Finally, if we really want to understand our children’s learning problems, we need to: 1) engage people involved in computational models of learning, and 2) study patients with interstitial deletions. Interstitial deletions will allow us to study genes in better isolation. These patients may be higher functioning, which is ideal for careful testing (see How to fix SHANK3). As the new studies start to bear fruit, we can then use the results to target our teaching methods. Right now parents, teachers and our children are frustrated with how poorly our children learn. Imagine how much better it will be when we know how to maximize learning for each child based on their genetic report. I dream of seeing the next generation of children with 22q13 deletion syndrome having all the benefits we never had for David. Let’s take lesson planning into the 21st century!
How to fix SHANK3
Have you ever met a child like mine?
How do I know which genes are missing?
How can the same deletion have such different consequences?
22q13 and the hope of precision medicine
22q13 Deletion Syndrome: hypotonia
Understanding gene size
Gene deletions versus mutations: sometimes missing a gene is better.
Is 22q13 deletion syndrome a ciliopathy?
Understanding translocations in 22q13 deletion syndrome: genetics and evolution
Understanding deletion size
Can 22q13 deletion syndrome cause ulcerative colitis?
Can 22q13 deletion syndrome cause cancer?
22q13 deletion syndrome – an introduction
2 thoughts on “Educating children with 22q13 deletion syndrome”
Logan has an interstitial deletion and an adjacent microduplication. I wouldn’t say he is “high functioning” per say, but he definitely hasn’t been effected medically as many others seem to be. Thank you for this article. I often struggle trying to “explain” Logan to new teachers/therapists and how best he learns. My biggest struggle is with speech therapy. He gets it 3 times a week at school, we did private speech for a while with little or no progress, he has some signs he uses and is learning to use a communication app somewhat. I often wonder should we continue with private speech and hope it clicks one day or are we just throwing money at a problem that just can’t be “fixed” purely because of the genetics behind it? That’s what keeps me up at night (among MANY other things!) but to date, no therapist/doctor can answer that question 😦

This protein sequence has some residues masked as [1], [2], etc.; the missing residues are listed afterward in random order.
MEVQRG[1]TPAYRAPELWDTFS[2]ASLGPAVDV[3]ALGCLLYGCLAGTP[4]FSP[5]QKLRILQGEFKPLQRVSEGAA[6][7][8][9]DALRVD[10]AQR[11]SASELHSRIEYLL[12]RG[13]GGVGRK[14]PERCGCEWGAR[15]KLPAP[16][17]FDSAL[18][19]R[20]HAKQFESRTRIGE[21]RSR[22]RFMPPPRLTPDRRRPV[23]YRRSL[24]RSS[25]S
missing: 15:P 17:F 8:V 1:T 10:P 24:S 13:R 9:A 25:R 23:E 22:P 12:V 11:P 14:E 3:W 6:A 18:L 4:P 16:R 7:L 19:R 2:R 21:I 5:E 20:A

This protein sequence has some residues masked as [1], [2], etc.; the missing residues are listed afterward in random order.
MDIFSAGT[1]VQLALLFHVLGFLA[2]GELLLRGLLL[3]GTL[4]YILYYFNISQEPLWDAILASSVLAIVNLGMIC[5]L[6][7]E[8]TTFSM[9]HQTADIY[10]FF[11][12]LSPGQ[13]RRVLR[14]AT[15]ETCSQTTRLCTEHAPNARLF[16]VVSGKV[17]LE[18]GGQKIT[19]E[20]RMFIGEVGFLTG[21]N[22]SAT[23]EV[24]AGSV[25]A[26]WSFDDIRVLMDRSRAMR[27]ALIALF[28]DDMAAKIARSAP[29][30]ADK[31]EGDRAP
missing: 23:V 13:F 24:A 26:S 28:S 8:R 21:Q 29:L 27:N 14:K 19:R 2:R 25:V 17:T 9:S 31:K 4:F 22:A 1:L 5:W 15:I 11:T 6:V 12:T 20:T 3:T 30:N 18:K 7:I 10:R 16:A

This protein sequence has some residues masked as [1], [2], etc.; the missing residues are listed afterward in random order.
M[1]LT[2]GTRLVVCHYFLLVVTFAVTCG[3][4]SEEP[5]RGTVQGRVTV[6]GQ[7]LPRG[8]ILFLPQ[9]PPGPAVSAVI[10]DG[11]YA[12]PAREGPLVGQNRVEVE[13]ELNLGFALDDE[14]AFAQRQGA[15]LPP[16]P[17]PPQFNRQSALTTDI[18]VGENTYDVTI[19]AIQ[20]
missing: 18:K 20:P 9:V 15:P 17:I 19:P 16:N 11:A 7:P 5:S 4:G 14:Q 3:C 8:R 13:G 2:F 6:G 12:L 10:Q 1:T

I know you are a great mom. Many of the same things kept me up at night. We paid for therapies and we worked on everything a lot at home (which I am sure you do). David recognizes some signs and knows how to select photographs to communicate, but he never uses these modes. I talk to him and tell him a lot of things that presumes he understands spoken language. One problem with many of our kids is that they demonstrate only a small percentage of the knowledge they possess. I don’t know what to say about private therapy, but I do recommend continuing to push the use of a communications app. You might have to force him to use the ap when he does not want to. It is far easier to read Logan’s mind than to make him ask electronically. With hard work and, perhaps, magic, Logan will start thinking of the communications ap as a useful tool, rather than an annoyance.